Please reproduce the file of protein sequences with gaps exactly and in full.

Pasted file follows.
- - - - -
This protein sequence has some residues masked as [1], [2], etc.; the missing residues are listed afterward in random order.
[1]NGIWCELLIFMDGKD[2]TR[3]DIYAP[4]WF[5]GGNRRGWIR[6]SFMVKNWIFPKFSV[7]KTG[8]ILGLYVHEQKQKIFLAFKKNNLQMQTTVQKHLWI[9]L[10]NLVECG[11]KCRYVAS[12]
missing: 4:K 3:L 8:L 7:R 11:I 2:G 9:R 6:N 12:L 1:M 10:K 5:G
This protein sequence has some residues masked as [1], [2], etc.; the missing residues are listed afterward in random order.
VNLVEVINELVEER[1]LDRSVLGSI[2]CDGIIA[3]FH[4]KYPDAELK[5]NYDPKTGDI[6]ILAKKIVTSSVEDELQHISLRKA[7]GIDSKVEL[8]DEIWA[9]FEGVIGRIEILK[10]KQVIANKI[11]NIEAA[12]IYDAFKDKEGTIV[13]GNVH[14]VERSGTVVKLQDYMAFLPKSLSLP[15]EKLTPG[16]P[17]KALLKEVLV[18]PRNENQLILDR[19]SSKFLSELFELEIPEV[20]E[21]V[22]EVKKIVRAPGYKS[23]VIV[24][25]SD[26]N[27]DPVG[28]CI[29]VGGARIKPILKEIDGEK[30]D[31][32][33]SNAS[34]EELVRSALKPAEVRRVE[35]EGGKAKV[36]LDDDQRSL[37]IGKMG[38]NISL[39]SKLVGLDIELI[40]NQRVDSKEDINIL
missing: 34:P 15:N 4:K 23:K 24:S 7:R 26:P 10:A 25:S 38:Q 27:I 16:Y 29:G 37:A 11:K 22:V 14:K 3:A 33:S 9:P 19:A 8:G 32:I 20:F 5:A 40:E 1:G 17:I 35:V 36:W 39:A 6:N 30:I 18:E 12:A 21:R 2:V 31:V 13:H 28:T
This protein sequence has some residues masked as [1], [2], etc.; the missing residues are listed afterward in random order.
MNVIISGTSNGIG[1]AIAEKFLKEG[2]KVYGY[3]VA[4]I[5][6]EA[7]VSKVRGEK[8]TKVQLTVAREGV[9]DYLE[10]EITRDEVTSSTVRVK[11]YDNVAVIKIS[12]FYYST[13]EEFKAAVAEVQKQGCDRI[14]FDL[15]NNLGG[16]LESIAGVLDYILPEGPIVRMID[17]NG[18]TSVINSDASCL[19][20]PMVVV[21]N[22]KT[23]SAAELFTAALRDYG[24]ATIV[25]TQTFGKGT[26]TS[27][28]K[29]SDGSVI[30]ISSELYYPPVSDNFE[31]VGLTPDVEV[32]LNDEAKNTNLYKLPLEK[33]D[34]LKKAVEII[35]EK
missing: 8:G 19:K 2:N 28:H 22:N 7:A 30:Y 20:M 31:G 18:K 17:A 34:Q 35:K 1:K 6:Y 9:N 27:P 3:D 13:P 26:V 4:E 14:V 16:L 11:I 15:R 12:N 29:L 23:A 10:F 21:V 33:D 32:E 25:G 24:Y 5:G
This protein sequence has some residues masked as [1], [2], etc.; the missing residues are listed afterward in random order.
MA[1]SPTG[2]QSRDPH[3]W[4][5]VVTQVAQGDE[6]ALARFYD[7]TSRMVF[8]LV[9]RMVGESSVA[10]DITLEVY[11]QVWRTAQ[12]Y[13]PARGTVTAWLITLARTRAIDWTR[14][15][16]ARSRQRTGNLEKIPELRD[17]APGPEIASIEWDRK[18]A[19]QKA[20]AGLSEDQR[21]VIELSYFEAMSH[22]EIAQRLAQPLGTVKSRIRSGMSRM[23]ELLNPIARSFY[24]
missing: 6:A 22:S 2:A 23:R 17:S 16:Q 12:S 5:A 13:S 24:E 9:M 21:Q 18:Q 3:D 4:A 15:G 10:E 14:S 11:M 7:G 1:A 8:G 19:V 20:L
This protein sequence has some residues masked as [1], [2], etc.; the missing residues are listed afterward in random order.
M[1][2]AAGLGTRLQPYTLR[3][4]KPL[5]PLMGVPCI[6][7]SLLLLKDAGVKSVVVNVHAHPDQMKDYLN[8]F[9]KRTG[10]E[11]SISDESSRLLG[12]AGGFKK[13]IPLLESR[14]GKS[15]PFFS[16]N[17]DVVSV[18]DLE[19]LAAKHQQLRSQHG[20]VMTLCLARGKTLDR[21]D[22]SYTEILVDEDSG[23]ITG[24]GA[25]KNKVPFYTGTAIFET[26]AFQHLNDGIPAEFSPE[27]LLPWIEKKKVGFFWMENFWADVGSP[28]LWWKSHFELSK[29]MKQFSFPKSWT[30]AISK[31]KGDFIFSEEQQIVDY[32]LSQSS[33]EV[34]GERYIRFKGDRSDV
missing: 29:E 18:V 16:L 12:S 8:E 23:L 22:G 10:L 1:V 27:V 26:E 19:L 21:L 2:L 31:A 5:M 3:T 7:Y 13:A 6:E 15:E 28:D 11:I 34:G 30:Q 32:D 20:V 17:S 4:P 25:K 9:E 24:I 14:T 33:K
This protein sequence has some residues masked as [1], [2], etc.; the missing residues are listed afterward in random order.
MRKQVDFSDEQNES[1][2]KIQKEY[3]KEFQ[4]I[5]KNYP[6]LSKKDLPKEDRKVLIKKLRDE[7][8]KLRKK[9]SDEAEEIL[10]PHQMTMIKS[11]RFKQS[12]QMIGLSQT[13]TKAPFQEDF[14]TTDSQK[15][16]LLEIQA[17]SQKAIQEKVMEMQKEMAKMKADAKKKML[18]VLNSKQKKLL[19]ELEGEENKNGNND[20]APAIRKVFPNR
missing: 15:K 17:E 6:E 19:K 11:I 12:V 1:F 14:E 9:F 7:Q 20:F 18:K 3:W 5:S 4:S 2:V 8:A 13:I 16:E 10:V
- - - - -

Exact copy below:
This protein sequence has some residues masked as [1], [2], etc.; the missing residues are listed afterward in random order.
[1]NGIWCELLIFMDGKD[2]TR[3]DIYAP[4]WF[5]GGNRRGWIR[6]SFMVKNWIFPKFSV[7]KTG[8]ILGLYVHEQKQKIFLAFKKNNLQMQTTVQKHLWI[9]L[10]NLVECG[11]KCRYVAS[12]
missing: 4:K 3:L 8:L 7:R 11:I 2:G 9:R 6:N 12:L 1:M 10:K 5:G
This protein sequence has some residues masked as [1], [2], etc.; the missing residues are listed afterward in random order.
VNLVEVINELVEER[1]LDRSVLGSI[2]CDGIIA[3]FH[4]KYPDAELK[5]NYDPKTGDI[6]ILAKKIVTSSVEDELQHISLRKA[7]GIDSKVEL[8]DEIWA[9]FEGVIGRIEILK[10]KQVIANKI[11]NIEAA[12]IYDAFKDKEGTIV[13]GNVH[14]VERSGTVVKLQDYMAFLPKSLSLP[15]EKLTPG[16]P[17]KALLKEVLV[18]PRNENQLILDR[19]SSKFLSELFELEIPEV[20]E[21]V[22]EVKKIVRAPGYKS[23]VIV[24][25]SD[26]N[27]DPVG[28]CI[29]VGGARIKPILKEIDGEK[30]D[31][32][33]SNAS[34]EELVRSALKPAEVRRVE[35]EGGKAKV[36]LDDDQRSL[37]IGKMG[38]NISL[39]SKLVGLDIELI[40]NQRVDSKEDINIL
missing: 34:P 15:N 4:K 23:K 24:S 7:R 26:P 10:A 25:S 38:Q 27:I 16:Y 29:G 37:A 11:K 22:V 14:K 3:A 33:S 9:P 19:A 8:G 32:I 20:F 5:A 40:E 1:G 17:I 35:V 36:W 39:A 6:N 30:I 18:E 12:A 21:R 2:V 31:V 13:H 28:T
This protein sequence has some residues masked as [1], [2], etc.; the missing residues are listed afterward in random order.
MNVIISGTSNGIG[1]AIAEKFLKEG[2]KVYGY[3]VA[4]I[5][6]EA[7]VSKVRGEK[8]TKVQLTVAREGV[9]DYLE[10]EITRDEVTSSTVRVK[11]YDNVAVIKIS[12]FYYST[13]EEFKAAVAEVQKQGCDRI[14]FDL[15]NNLGG[16]LESIAGVLDYILPEGPIVRMID[17]NG[18]TSVINSDASCL[19][20]PMVVV[21]N[22]KT[23]SAAELFTAALRDYG[24]ATIV[25]TQTFGKGT[26]TS[27][28]K[29]SDGSVI[30]ISSELYYPPVSDNFE[31]VGLTPDVEV[32]LNDEAKNTNLYKLPLEK[33]D[34]LKKAVEII[35]EK
missing: 8:G 19:K 2:N 28:H 22:N 7:A 30:Y 20:M 31:G 18:K 17:A 34:Q 35:K 1:K 6:Y 9:N 27:P 3:D 13:P 26:V 4:E 14:V 16:L 11:I 15:R 12:N 29:L 23:A 10:F 21:V 33:D 32:E 25:G 24:Y 5:G
This protein sequence has some residues masked as [1], [2], etc.; the missing residues are listed afterward in random order.
MA[1]SPTG[2]QSRDPH[3]W[4][5]VVTQVAQGDE[6]ALARFYD[7]TSRMVF[8]LV[9]RMVGESSVA[10]DITLEVY[11]QVWRTAQ[12]Y[13]PARGTVTAWLITLARTRAIDWTR[14][15][16]ARSRQRTGNLEKIPELRD[17]APGPEIASIEWDRK[18]A[19]QKA[20]AGLSEDQR[21]VIELSYFEAMSH[22]EIAQRLAQPLGTVKSRIRSGMSRM[23]ELLNPIARSFY[24]
missing: 6:A 22:S 2:A 23:R 17:S 16:Q 12:S 5:A 13:S 24:E 9:M 21:Q 18:Q 3:D 4:A 15:G 10:E 14:S 11:M 7:G 1:A 8:G 19:V 20:L
This protein sequence has some residues masked as [1], [2], etc.; the missing residues are listed afterward in random order.
M[1][2]AAGLGTRLQPYTLR[3][4]KPL[5]PLMGVPCI[6][7]SLLLLKDAGVKSVVVNVHAHPDQMKDYLN[8]F[9]KRTG[10]E[11]SISDESSRLLG[12]AGGFKK[13]IPLLESR[14]GKS[15]PFFS[16]N[17]DVVSV[18]DLE[19]LAAKHQQLRSQHG[20]VMTLCLARGKTLDR[21]D[22]SYTEILVDEDSG[23]ITG[24]GA[25]KNKVPFYTGTAIFET[26]AFQHLNDGIPAEFSPE[27]LLPWIEKKKVGFFWMENFWADVGSP[28]LWWKSHFELSK[29]MKQFSFPKSWT[30]AISK[31]KGDFIFSEEQQIVDY[32]LSQSS[33]EV[34]GERYIRFKGDRSDV
missing: 29:E 18:V 16:L 12:S 8:E 23:L 22:G 10:L 1:V 27:V 26:E 19:L 21:L 2:L 31:A 5:M 3:T 7:Y 13:A 6:E 15:E 28:D 11:I 34:G 30:Q 32:D 20:V 17:S 4:P 25:K 9:E 24:I 14:T 33:K
This protein sequence has some residues masked as [1], [2], etc.; the missing residues are listed afterward in random order.
MRKQVDFSDEQNES[1][2]KIQKEY[3]KEFQ[4]I[5]KNYP[6]LSKKDLPKEDRKVLIKKLRDE[7][8]KLRKK[9]SDEAEEIL[10]PHQMTMIKS[11]RFKQS[12]QMIGLSQT[13]TKAPFQEDF[14]TTDSQK[15][16]LLEIQA[17]SQKAIQEKVMEMQKEMAKMKADAKKKML[18]VLNSKQKKLL[19]ELEGEENKNGNND[20]APAIRKVFPNR
missing: 15:K 17:E 6:E 19:K 11:I 12:V 1:F 14:E 9:F 7:Q 20:F 18:K 3:W 5:S 4:S 2:V 8:A 13:I 16:E 10:V